By Laura Koran, CNN
Here's the Belief Blog’s morning rundown of the top faith-angle stories from around the United States and around the world. Click the headlines for the full stories.
From the Blog:
CNN: 2 communities linked to polygamous sect sued for alleged religious discrimination
Two communities dominated by the Fundamentalist Church of Jesus Christ of Latter-day Saints and its jailed leader Warren Jeffs have been sued by the federal government for alleged religious discrimination against citizens who don't belong to the polygamous sect. The Civil Rights Division of the Justice Department filed suit against Colorado City, Arizona, and Hildale, Utah, and their local utility companies for taking actions including denying or delaying water to nonmembers of the FLDS faith.
CNN: Bias against Mormon presidential candidate unchanged since 1967, poll finds
Bias against a Mormon presidential candidate hasn’t budged in 45 years, with 18% of Americans saying they would not vote for a well-qualified candidate who happened to be Mormon, according to a Gallup Poll released Thursday. The survey points up potential challenges for presumptive Republican presidential nominee Mitt Romney, who is vying to be the first Mormon in the White House.
CNN: Harsh anti-gay preaching alarms gay rights supporters and Christian conservatives alike
The little boy with a buzz cut shows no sign of nervousness as he sings in front of the church congregation. Dressed in a pressed white shirt and blue sweater vest, he holds the microphone and sings that the Bible is right, then lets loose the line that brings whoops from the congregation: "Ain't no homo gonna make it to heaven." Next to him, an adult beams as worshippers rise to their feet and cheer.
Tweet of the Day:
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The New York Times: Ultra-Orthodox Men Charged With Trying to Silence Accuser
The Brooklyn district attorney, facing a wave of public criticism about his handling of sexual abuse allegations in the ultra-Orthodox Jewish community, on Thursday charged four men with attempting to silence an accuser by offering her and her boyfriend a $500,000 bribe, and threatening her boyfriend’s business.
Christianity Today: Barack Obama: Evangelical-in-Chief?
The 2012 campaign has placed evangelicals in a paradox. A recent PRRI/RNS poll reveals that white evangelicals support a Mormon presidential candidate over Obama by an overwhelming 49% margin, but are simultaneously the religious group most likely to say it is important for a presidential candidate to share their religious beliefs (67%).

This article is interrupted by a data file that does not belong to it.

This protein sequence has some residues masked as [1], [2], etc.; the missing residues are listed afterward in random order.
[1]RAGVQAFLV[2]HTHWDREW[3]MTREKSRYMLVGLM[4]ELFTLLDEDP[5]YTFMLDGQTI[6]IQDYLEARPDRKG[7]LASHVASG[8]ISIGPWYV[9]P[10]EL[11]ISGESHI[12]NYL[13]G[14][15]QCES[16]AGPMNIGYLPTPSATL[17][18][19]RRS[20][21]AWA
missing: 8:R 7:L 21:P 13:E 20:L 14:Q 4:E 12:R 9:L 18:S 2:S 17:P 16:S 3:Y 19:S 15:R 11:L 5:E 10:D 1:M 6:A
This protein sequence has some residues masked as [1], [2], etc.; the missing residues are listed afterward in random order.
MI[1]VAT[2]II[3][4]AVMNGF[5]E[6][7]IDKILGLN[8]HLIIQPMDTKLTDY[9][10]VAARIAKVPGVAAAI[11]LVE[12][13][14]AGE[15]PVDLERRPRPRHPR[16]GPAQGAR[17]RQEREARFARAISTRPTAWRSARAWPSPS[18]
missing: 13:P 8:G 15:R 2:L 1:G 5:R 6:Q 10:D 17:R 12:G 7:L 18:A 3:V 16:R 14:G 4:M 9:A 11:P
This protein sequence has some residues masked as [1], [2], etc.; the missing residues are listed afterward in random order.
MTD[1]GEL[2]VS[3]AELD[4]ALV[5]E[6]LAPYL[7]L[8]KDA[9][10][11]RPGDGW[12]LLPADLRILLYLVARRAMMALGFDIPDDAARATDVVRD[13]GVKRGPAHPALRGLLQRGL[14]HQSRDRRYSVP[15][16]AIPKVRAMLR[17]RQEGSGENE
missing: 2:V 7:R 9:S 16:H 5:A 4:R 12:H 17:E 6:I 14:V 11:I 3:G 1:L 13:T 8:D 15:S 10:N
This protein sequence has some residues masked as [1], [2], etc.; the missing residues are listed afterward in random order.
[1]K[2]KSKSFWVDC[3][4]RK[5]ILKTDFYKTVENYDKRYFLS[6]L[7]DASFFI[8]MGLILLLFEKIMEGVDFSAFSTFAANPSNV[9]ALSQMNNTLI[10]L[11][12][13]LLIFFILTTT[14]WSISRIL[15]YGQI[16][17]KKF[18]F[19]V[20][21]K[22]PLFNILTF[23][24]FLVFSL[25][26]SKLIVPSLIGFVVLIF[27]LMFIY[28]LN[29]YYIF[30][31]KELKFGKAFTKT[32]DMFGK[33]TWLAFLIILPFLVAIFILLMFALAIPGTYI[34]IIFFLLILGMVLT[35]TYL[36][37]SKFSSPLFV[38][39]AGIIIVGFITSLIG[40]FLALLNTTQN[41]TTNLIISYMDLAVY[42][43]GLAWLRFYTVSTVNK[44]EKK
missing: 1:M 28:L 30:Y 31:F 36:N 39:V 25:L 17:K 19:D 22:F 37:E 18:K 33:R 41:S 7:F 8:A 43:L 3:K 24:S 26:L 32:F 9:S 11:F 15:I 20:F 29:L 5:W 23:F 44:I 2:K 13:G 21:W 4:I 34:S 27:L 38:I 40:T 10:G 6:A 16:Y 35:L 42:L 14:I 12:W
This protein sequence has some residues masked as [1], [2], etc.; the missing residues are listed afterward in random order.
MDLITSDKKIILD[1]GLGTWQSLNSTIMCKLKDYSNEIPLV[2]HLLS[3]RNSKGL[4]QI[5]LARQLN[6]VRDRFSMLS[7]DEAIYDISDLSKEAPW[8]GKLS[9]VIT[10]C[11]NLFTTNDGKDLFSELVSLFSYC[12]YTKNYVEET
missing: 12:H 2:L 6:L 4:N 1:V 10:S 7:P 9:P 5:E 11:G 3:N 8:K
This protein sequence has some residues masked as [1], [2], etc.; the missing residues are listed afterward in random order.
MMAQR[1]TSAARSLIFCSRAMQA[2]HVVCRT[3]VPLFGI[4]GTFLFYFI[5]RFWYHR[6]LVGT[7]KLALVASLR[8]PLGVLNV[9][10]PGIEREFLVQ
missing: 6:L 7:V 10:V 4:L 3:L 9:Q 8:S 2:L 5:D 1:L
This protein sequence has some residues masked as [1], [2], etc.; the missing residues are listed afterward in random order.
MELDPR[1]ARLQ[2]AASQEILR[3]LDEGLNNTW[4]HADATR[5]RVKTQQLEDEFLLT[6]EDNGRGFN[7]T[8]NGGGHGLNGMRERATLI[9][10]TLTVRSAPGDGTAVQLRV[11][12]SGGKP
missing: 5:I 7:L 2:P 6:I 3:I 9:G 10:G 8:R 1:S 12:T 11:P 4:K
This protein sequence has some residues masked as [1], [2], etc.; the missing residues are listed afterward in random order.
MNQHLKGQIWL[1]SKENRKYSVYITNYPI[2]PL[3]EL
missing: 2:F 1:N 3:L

The Washington Post: Mormonism good for the body as well as the soul?
Forget South Beach. Will the next great nutrition fad be the Provo Diet? Mormon religious beliefs have gotten plenty of scrutiny in this election, but what about the Mormon lifestyle? Turns out there is evidence that Latter-Day Saints are more likely than the rest of us to actually live into their latter days.
The Jerusalem Post: 'Gap between Israel, US Jews due to weak Jewish ID'
Jewish Americans have differences of opinion on how and whether they can criticize Israel from afar. But they agree the bulk of Jewish Americans –especially those who are young and not Orthodox – are increasingly indifferent toward or alienated from the country, mostly because of the weakening of their sense of Jewish identity.
Religion News Service: Donations to religious institutions decline for second straight year
Post-recession America is beginning to open its wallet to charities again, but is not giving as generously to religious institutions. While charitable donations from individuals rose nearly 4 percent overall in 2011, according to the annual "Giving USA" report, donations to houses of worship and other religious bodies dropped by 1.7 percent - a decrease for the second year in a row.
Opinion of the Day:
CNN: Where are the good Christians?
Dean Obeidallah, a former attorney, is a political comedian and frequent commentator on various TV networks including CNN. He is the editor of the politics blog "The Dean's Report" and co-director of the upcoming documentary, "The Muslims Are Coming!"
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Ex-priest Jim Smith, opponent of Minnesota's ballot to ban same-sex marriages, says these are difficult days to be Catholic.
CNN: Can 'true Catholics' support same-sex marriage?
Jim Smith is a former Roman Catholic priest who left his post with the church 10 years ago. He's an ex-priest for several reasons, he says, but one of his main concerns was the church's stance against same-sex marriage and other LGBT issues. But Smith remains a Catholic – though he says being a Catholic who actively campaigns for legalized same-sex marriages can be difficult these days.